Analysis-Ethiopia faces tough devaluation decision to secure IMF bailout

By Thomson Reuters Apr 11, 2024 | 8:39 AM

By Rachel Savage and Dawit Endeshaw

ADDIS ABABA (Reuters) – Ethiopia may have to decide on a big currency devaluation sooner rather than later to secure a rescue loan from the International Monetary Fund (IMF), which left the country last week without reaching a much-needed deal with authorities.

East Africa’s most populous country, already struggling with high inflation, became the third African state in as many years to default on its debt in December.

Ethiopia hasn’t received any IMF funds since 2020 and its last lending arrangement with the fund went off track in 2021. The federal government and a rebellious regional authority signed a deal in late 2022 to end a two-year civil war.

The IMF, which said progress was made during its latest visit, has not said that currency reform is necessary for its support. But the Fund usually favours flexible, market-determined exchange rates. Ethiopia has requested $3.5 billion of support from the IMF, sources told Reuters last year.

Chronic foreign currency shortages and a tightly controlled exchange rate has allowed a black market to flourish, on which the birr currently trades at between 117 and 120 per dollar, more than double the official rate of around 56.7.

“It seems that the Ethiopian authorities have found accepting the demands of the IMF hard,” said Abdulmenan Mohammed, an Ethiopian economic analyst based in Britain.

“The Ethiopian authorities are worried about devaluation of the birr, (which) would have serious negative economic repercussions, including soaring inflation… and surging foreign currency denominated debts in terms of birr.”


In early 2021, Ethiopia requested a debt restructuring under the G20’s Common Framework, a process established in response to the COVID-19 pandemic to bring in newer creditor countries like China and India. But progress was initially delayed by the civil war.

The country’s external debt was $28.2 billion at the end of March, based on government data.

In August 2023, it secured a debt payments suspension from its largest bilateral creditor China, which from 2006 to 2022 committed to lending the country $14 billion, according to Boston University’s Chinese Loans to Africa Database.

The rest of Ethiopia’s bilateral creditors followed suit in December, but said they could cancel the relief if Ethiopia did not get an IMF deal by March 31. When the deadline lapsed, it was extended to June 30.

There are widely varying estimates of the size of currency devaluation the IMF would accept, that could pave the way for a deal.

Irmgard Erasmus of research firm Oxford Economics said that she expects a weakening of 15% to coincide with an IMF staff-level deal on a bailout loan, a prerequisite for its external debt restructuring moving forwards.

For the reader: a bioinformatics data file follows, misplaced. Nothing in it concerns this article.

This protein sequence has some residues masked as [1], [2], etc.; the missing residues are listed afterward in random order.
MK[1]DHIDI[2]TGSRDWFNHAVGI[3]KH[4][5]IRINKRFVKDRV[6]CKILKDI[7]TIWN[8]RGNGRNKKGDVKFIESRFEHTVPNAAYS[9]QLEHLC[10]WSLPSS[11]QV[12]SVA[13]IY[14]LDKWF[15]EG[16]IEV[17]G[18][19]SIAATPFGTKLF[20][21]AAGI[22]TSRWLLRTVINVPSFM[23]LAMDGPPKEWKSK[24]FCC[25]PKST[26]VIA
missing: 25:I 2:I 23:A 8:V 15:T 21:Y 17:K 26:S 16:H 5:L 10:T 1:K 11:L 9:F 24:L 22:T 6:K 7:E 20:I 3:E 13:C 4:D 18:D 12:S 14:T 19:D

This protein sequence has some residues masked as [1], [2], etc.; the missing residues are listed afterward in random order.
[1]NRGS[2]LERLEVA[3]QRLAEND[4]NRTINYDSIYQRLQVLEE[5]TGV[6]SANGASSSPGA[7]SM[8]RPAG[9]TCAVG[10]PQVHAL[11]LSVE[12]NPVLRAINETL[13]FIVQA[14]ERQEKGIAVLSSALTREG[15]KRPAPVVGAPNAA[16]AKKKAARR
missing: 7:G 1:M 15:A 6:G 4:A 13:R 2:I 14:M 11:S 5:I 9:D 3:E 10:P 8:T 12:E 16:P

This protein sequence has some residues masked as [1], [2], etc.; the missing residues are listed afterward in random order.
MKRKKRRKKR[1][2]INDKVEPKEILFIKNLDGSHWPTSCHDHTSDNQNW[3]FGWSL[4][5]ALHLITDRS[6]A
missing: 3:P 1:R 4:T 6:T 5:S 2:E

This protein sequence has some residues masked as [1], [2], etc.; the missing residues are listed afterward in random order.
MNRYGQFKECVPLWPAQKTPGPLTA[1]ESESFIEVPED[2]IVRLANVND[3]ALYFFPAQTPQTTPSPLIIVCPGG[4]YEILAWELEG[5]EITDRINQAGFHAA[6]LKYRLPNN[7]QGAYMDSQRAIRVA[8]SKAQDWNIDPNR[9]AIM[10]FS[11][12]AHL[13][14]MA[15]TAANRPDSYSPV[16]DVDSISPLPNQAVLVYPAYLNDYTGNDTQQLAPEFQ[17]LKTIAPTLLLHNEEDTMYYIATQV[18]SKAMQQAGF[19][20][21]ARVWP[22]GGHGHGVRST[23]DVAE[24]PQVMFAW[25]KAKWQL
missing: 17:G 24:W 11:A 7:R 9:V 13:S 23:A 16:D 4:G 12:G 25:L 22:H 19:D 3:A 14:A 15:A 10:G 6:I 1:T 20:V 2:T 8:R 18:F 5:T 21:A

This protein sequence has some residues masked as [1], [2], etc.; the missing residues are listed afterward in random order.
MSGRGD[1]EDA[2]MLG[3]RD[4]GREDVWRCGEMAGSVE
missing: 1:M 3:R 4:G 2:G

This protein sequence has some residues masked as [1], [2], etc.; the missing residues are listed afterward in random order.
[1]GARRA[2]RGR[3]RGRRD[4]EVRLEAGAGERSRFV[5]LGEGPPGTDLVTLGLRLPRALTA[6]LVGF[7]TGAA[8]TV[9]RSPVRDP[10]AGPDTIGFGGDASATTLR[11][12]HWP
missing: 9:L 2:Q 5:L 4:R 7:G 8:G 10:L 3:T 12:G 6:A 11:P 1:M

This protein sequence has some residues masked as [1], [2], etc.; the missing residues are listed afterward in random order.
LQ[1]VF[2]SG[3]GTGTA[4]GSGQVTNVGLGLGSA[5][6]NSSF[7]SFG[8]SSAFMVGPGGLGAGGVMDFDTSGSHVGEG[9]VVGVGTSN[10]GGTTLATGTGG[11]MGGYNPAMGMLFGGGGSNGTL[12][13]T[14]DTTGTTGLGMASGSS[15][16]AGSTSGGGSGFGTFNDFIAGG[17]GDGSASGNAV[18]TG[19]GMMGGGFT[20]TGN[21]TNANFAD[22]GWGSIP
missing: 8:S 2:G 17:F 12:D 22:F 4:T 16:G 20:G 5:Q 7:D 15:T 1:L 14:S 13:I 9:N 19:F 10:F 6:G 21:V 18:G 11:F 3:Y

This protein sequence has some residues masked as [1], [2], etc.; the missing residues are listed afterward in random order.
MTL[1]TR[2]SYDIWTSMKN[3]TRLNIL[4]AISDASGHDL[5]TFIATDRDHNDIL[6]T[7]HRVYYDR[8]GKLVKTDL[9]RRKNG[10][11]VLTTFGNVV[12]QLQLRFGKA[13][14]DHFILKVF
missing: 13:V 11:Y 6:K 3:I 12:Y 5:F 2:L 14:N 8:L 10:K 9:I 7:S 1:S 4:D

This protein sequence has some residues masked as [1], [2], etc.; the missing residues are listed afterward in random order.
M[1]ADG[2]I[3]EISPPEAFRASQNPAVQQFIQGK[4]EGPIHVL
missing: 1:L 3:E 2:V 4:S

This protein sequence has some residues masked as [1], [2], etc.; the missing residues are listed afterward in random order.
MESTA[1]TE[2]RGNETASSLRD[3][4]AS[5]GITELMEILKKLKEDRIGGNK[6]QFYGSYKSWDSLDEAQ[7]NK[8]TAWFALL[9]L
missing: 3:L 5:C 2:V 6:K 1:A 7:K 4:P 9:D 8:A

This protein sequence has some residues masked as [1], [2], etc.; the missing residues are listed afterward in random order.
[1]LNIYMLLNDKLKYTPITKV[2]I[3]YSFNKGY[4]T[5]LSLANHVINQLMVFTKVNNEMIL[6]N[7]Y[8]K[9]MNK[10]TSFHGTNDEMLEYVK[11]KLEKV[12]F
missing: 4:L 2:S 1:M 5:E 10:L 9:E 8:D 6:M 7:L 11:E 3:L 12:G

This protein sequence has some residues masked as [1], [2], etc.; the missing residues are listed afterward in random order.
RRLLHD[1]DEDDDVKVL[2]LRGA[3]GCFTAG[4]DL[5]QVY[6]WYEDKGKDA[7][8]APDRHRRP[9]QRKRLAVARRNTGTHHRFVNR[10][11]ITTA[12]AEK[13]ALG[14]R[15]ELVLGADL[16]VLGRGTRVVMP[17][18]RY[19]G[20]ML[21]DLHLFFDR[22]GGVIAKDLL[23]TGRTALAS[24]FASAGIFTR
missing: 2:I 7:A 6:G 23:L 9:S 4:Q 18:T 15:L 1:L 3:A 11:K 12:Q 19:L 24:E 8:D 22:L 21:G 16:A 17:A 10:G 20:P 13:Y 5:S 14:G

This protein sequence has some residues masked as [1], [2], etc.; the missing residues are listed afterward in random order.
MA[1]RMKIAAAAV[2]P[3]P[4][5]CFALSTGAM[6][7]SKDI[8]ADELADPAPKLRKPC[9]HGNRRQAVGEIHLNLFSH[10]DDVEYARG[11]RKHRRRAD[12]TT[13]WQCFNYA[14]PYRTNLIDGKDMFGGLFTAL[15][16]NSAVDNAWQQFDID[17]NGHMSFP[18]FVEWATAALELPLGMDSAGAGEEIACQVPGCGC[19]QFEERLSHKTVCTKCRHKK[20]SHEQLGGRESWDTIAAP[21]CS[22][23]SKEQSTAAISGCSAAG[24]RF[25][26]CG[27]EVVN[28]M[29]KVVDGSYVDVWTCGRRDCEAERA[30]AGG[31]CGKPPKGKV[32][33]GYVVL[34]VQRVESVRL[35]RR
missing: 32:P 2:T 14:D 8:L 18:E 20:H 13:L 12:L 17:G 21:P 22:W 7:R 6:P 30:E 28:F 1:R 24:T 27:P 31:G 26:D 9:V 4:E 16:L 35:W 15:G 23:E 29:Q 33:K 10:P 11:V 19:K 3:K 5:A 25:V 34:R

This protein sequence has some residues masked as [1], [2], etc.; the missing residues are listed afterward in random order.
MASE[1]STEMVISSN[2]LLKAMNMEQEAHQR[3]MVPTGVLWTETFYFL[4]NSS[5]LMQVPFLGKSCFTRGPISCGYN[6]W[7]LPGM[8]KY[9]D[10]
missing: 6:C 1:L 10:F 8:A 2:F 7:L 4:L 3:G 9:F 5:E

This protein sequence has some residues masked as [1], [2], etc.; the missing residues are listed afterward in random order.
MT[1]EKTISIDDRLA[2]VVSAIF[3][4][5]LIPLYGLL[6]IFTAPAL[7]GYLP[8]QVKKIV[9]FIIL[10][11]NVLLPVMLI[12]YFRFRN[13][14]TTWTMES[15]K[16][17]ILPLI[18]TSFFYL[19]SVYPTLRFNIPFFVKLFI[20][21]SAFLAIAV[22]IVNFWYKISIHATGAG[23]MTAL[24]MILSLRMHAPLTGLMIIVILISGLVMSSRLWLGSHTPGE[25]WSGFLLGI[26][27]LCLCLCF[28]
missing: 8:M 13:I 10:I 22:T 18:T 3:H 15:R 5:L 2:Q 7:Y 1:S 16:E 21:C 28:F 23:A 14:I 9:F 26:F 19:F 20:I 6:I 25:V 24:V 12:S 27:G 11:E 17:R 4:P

“We retain the view that the IMF will require a good faith measure that solidifies Ethiopia’s intent to implement a more flexible FX (foreign exchange) regime,” she said in a note to clients. “(This) will set the scene for a series of stepwise devaluations on the path to FX liberalisation and monetary policy reform.”

More than one currency adjustment is likely, the first between 30-50%, said Connor Vasey, a consultant at J.S. Held, pointing to Egypt, which devalued its pound 38% and secured a larger IMF loan in March.

The Ethiopians probably prefer a more gradual devaluation but have a weak negotiating position, Vasey said, after a previous IMF loan programme expired in 2021, amid the conflict and concerns about the country’s ability to pay its debts.

“Ethiopia is coming into the meeting room with the IMF that is playing hardball and saying, ‘You don’t really have a foot to stand on, in terms of negotiating down our position,'” he said.

Nonetheless, Vasey said he expected Ethiopia to secure an IMF deal soon.

“There’s an international push to get this all lined up. It’s just a question of sequencing of the reforms,” he said.

An IMF spokesperson pointed to comments made earlier this month by spokesperson Julie Kozack, who responded to direct questions on why Ethiopia did not secure a loan during the visit and whether it is likely to get one at the Fund’s Spring Meetings next week in Washington DC.

“The team made substantial progress,” she said. “These discussions are continuing and will continue at the upcoming Spring Meetings.”

Ethiopian government officials did not respond to requests for comment. Authorities are committed to FX reform, state finance minister Eyob Tekalign told Reuters in October 2022.

“The exchange rate unification remains one important policy goal,” he said at that time. “But we are just doing it gradually.”

(Reporting by Rachel Savage in Johannesburg and Dawit Endeshaw in Addis Ababa; Additional reporting by Duncan Miriri in Nairobi, Editing by Karin Strohecker and Jane Merriman)